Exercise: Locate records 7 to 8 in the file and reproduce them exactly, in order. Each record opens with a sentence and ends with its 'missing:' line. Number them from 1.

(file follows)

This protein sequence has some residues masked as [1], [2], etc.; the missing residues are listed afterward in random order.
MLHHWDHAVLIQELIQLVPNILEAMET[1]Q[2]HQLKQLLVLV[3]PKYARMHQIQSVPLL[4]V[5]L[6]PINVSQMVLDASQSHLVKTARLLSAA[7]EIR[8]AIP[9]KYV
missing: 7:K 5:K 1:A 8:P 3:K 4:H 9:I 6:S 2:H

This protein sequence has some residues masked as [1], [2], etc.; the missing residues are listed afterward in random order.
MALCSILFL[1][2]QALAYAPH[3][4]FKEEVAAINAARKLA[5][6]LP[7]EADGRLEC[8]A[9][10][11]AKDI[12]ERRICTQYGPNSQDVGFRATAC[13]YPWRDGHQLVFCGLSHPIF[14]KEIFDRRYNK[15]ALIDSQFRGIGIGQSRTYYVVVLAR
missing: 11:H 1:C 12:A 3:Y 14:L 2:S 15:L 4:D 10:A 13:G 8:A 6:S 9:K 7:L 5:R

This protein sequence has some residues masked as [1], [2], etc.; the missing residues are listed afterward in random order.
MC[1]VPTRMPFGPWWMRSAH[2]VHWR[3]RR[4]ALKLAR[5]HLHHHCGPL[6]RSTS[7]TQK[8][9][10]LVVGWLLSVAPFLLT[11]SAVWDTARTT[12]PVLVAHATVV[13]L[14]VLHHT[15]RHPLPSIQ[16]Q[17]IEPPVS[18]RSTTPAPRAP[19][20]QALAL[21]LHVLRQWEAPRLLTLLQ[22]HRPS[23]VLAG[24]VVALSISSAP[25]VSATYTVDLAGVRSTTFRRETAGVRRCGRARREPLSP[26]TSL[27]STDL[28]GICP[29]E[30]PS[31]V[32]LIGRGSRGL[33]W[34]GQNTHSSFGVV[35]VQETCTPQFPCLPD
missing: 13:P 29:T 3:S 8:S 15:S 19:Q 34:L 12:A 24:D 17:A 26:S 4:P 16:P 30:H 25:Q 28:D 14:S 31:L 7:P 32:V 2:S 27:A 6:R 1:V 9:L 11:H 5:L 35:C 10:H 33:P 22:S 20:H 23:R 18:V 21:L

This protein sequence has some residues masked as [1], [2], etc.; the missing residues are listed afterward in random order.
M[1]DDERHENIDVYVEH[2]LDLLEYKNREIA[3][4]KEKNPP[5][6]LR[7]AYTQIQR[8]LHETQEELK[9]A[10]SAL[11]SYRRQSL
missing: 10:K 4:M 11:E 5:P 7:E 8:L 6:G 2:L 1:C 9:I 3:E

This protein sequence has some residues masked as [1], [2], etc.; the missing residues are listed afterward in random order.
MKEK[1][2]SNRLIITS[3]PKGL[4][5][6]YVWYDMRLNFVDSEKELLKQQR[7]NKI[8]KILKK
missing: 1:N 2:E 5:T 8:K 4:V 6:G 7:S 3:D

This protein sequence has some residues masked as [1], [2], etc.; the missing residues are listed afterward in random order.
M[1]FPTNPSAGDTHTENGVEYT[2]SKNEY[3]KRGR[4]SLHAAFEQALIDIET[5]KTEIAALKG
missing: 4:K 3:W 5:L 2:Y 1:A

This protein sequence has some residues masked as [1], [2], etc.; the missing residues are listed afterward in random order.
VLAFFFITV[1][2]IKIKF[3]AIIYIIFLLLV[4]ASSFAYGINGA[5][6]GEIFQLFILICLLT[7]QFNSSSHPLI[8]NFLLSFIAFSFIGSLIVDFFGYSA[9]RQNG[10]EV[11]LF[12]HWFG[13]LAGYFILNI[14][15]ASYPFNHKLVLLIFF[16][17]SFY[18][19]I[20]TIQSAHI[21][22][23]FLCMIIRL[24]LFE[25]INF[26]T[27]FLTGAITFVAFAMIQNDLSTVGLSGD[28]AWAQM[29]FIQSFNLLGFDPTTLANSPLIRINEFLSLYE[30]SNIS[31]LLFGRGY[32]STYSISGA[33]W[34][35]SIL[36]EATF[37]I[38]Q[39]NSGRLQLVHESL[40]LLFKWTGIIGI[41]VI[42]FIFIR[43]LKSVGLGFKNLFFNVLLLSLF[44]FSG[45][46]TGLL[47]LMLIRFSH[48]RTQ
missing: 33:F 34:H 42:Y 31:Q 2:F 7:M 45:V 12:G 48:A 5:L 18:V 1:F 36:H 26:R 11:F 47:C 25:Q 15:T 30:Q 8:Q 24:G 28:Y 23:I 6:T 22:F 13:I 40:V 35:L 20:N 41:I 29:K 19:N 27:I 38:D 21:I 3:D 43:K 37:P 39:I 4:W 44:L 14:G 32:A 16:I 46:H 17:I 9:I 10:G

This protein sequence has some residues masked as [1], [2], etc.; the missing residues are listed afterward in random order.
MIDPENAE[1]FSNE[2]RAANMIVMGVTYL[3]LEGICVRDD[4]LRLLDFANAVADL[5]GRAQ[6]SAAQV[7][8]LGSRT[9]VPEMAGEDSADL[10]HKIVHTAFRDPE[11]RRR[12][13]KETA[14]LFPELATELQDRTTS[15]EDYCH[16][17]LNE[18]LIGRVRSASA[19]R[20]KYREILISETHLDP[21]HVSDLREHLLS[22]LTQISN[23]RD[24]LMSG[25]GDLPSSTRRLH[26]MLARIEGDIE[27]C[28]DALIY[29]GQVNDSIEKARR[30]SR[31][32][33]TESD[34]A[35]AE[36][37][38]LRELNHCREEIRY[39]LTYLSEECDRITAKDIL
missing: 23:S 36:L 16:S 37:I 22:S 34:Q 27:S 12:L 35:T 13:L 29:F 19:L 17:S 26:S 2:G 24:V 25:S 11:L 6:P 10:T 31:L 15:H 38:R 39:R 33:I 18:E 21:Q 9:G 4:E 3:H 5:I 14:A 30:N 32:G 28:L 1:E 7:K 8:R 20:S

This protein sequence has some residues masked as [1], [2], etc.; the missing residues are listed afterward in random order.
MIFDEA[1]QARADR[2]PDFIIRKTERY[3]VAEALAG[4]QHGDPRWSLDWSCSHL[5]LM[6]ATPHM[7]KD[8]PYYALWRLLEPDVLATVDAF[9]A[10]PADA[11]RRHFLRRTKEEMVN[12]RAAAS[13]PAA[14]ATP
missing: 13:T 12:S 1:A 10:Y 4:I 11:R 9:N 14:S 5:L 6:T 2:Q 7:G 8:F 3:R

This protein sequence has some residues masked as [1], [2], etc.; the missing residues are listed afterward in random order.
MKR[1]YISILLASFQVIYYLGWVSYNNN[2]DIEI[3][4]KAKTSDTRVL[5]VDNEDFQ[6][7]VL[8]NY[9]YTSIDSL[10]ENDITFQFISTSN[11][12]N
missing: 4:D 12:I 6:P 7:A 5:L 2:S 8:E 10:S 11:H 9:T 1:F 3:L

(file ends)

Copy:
This protein sequence has some residues masked as [1], [2], etc.; the missing residues are listed afterward in random order.
VLAFFFITV[1][2]IKIKF[3]AIIYIIFLLLV[4]ASSFAYGINGA[5][6]GEIFQLFILICLLT[7]QFNSSSHPLI[8]NFLLSFIAFSFIGSLIVDFFGYSA[9]RQNG[10]EV[11]LF[12]HWFG[13]LAGYFILNI[14][15]ASYPFNHKLVLLIFF[16][17]SFY[18][19]I[20]TIQSAHI[21][22][23]FLCMIIRL[24]LFE[25]INF[26]T[27]FLTGAITFVAFAMIQNDLSTVGLSGD[28]AWAQM[29]FIQSFNLLGFDPTTLANSPLIRINEFLSLYE[30]SNIS[31]LLFGRGY[32]STYSISGA[33]W[34][35]SIL[36]EATF[37]I[38]Q[39]NSGRLQLVHESL[40]LLFKWTGIIGI[41]VI[42]FIFIR[43]LKSVGLGFKNLFFNVLLLSLF[44]FSG[45][46]TGLL[47]LMLIRFSH[48]RTQ
missing: 33:F 34:H 42:Y 31:Q 2:F 7:M 45:V 12:G 48:A 5:L 18:V 1:F 36:H 26:R 11:F 47:C 25:Q 15:T 30:Q 8:Q 24:G 28:Y 23:I 6:T 22:F 13:I 40:V 35:L 20:N 41:I 29:K 19:N 27:I 38:D 21:I 3:D 43:K 37:P 39:I 4:W 44:L 14:G 32:A 16:I 46:H 17:I 9:I 10:G

This protein sequence has some residues masked as [1], [2], etc.; the missing residues are listed afterward in random order.
MIDPENAE[1]FSNE[2]RAANMIVMGVTYL[3]LEGICVRDD[4]LRLLDFANAVADL[5]GRAQ[6]SAAQV[7][8]LGSRT[9]VPEMAGEDSADL[10]HKIVHTAFRDPE[11]RRR[12][13]KETA[14]LFPELATELQDRTTS[15]EDYCH[16][17]LNE[18]LIGRVRSASA[19]R[20]KYREILISETHLDP[21]HVSDLREHLLS[22]LTQISN[23]RD[24]LMSG[25]GDLPSSTRRLH[26]MLARIEGDIE[27]C[28]DALIY[29]GQVNDSIEKARR[30]SR[31][32][33]TESD[34]A[35]AE[36][37][38]LRELNHCREEIRY[39]LTYLSEECDRITAKDIL
missing: 23:S 36:L 16:S 37:I 22:S 34:Q 27:S 12:L 35:T 13:L 29:F 19:L 17:S 26:S 2:G 24:V 25:S 11:L 6:P 10:T 31:L 15:H 38:R 39:R 33:I 18:E 21:Q 9:G 4:E 3:H 5:I 14:A 30:N 32:G 28:L 1:E 7:K 8:R 20:S